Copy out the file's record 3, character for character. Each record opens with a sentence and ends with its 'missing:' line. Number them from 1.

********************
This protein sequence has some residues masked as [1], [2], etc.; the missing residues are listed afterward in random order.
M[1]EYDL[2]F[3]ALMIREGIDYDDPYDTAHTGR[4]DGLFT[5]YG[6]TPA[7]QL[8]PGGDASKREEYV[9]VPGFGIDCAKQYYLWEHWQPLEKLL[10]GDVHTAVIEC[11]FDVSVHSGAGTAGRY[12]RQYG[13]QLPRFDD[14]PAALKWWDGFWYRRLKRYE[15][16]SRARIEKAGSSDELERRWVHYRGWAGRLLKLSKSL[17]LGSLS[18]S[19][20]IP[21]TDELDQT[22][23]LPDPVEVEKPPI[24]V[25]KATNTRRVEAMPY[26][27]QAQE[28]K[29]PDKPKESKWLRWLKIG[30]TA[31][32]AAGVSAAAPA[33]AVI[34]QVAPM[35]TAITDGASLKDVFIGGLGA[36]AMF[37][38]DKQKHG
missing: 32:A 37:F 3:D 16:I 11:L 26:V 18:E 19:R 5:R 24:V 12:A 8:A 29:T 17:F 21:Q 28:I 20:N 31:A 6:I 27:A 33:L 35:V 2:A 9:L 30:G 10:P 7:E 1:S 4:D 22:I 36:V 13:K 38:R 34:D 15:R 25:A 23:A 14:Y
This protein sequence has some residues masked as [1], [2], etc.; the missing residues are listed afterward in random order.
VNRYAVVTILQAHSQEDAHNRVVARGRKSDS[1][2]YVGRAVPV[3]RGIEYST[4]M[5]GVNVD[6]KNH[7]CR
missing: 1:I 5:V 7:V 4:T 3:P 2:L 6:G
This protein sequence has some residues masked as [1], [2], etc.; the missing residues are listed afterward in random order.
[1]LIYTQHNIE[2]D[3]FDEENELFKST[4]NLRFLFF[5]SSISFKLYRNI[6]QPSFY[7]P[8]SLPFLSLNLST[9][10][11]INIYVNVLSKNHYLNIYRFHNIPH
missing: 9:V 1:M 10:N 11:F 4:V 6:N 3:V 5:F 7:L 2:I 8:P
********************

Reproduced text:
This protein sequence has some residues masked as [1], [2], etc.; the missing residues are listed afterward in random order.
[1]LIYTQHNIE[2]D[3]FDEENELFKST[4]NLRFLFF[5]SSISFKLYRNI[6]QPSFY[7]P[8]SLPFLSLNLST[9][10][11]INIYVNVLSKNHYLNIYRFHNIPH
missing: 9:V 1:M 10:N 11:F 4:V 6:N 3:V 5:F 7:L 2:I 8:P